If you or your child has been scheduled for your first root canal procedure, you will likely have some questions. Root canals have an unfortunate stigma around them for causing discomfort and requiring a long period of time to recover. Although that is not necessarily the case. Here are a few answers to some of the most asked questions about root canals.
A root canal is a procedure that involves removing all of the pulp through the canals located in the root. Teeth can have several roots and several canals for each root. When the infected tooth pulp is removed through the canal, the canal is cleaned and filled with a synthetic filling. Additionally, a dental sealant may be applied to the tooth to protect it from future infection.
There are a variety of reasons your dentist may recommend a root canal. If you have a cracked or broken tooth, your tooth pulp might be at a higher risk for infection. If a tooth has had multiple fillings over the years it could also be at a higher risk for infection. The most common reason would be extensive decay or a cavity that is too deep to be filled with a traditional dental filling.
A common misconception is that root canals are extremely painful or significantly more painful than any other dental procedure. While this stereotype may have been true decades ago, the process of getting a root canal has greatly improve over the years. If you go to the right dentist you will find that root canals are no more uncomfortable than having a dental filling. Aside from some initial discomfort with the process of numbing the area, the process is virtually painless.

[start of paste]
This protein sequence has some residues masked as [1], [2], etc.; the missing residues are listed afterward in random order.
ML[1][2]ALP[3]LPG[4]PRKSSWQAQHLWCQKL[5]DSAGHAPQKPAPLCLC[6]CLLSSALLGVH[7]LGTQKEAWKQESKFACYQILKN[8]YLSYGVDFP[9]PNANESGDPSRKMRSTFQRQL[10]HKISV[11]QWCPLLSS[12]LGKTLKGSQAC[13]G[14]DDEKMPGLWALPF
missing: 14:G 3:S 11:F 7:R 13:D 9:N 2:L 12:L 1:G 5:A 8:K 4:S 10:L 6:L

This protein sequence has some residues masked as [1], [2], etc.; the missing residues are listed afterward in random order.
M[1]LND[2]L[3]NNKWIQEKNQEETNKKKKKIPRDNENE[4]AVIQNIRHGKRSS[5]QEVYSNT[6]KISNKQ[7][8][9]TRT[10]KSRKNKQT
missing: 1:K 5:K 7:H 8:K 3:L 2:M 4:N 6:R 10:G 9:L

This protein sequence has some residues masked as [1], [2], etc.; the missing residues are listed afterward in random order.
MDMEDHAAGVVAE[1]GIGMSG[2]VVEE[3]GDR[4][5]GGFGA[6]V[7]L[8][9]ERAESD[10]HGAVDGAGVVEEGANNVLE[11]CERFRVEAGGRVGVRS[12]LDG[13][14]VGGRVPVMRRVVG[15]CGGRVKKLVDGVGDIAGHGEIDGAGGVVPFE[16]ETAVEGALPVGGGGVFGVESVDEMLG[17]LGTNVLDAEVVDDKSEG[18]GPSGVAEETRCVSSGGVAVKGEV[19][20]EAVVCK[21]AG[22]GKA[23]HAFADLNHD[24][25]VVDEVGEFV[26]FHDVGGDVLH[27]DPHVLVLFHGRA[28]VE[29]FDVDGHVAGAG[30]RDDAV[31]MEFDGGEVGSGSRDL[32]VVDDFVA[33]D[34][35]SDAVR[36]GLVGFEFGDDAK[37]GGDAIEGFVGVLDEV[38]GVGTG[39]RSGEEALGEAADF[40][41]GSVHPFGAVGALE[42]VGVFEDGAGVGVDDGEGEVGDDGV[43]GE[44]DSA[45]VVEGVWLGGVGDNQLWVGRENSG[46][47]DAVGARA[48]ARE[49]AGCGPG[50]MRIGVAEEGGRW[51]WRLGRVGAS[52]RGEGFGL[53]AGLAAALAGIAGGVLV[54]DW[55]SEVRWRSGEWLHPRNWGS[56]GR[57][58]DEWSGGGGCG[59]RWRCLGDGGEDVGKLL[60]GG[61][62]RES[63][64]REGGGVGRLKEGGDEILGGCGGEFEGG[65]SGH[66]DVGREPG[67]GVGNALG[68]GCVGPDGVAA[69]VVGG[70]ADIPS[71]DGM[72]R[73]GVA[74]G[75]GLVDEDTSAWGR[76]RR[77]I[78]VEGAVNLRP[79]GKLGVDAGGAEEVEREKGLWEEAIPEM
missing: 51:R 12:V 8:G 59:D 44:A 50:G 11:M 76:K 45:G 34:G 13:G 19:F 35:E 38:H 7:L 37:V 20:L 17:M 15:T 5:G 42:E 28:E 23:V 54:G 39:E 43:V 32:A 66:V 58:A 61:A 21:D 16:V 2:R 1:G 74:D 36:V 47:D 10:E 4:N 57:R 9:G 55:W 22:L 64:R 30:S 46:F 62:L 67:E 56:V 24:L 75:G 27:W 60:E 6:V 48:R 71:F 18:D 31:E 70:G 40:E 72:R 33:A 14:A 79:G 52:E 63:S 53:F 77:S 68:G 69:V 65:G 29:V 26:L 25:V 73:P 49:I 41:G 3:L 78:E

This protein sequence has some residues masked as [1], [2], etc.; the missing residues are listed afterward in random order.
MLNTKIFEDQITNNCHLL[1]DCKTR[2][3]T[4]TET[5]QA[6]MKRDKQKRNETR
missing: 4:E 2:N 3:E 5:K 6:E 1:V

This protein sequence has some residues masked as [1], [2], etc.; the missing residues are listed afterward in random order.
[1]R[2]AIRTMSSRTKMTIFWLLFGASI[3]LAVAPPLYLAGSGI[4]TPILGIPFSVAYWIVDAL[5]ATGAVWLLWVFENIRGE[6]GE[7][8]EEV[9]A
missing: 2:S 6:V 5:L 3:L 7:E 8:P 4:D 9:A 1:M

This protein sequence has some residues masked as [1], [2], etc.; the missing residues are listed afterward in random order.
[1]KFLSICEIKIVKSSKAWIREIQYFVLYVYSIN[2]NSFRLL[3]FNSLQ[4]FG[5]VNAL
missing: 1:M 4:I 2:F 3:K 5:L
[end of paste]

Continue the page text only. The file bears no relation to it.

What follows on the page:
If you choose to not have a root canal, the tooth will either fall out naturally due to the decay or it will need to be extracted. This is almost never the recommended course of action as this will leave a gap in your teeth. In order to solve the gap you will either need a dental implant or a dental bridge installed. Aside from cosmetic reasons, an implant may be necessary to prevent your teeth from shifting towards the gap and affecting your ability to comfortably chew food.
After your tooth is numbed, your dentist will create a hole in the crown of the tooth that will give them access to the canal. Once they have access your dentist will remove the infected pulp, clean the canal, fill the canal, and provide a temporary filling for the the hole they created in the tooth’s crown.
If you have any more questions about root canals or other dental procedures we would be happy to answer them. Contact us today to setup a dental appointment to discuss your questions with one of our dentists.